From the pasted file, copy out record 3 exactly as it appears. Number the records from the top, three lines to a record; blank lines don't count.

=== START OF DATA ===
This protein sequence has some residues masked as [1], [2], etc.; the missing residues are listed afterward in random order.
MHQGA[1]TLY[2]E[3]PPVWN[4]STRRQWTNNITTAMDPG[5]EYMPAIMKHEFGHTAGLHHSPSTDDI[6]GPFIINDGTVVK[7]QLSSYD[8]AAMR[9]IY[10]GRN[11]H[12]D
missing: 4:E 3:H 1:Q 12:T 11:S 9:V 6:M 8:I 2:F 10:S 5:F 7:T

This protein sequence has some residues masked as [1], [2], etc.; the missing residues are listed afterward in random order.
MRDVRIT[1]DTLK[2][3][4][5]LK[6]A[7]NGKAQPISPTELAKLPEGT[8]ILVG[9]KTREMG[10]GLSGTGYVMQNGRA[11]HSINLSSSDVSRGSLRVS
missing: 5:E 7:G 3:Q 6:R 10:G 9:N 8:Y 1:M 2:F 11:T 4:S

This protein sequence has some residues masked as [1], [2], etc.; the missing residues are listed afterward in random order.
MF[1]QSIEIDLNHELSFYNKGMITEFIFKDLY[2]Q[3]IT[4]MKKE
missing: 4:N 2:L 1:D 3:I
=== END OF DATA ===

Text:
This protein sequence has some residues masked as [1], [2], etc.; the missing residues are listed afterward in random order.
MF[1]QSIEIDLNHELSFYNKGMITEFIFKDLY[2]Q[3]IT[4]MKKE
missing: 4:N 2:L 1:D 3:I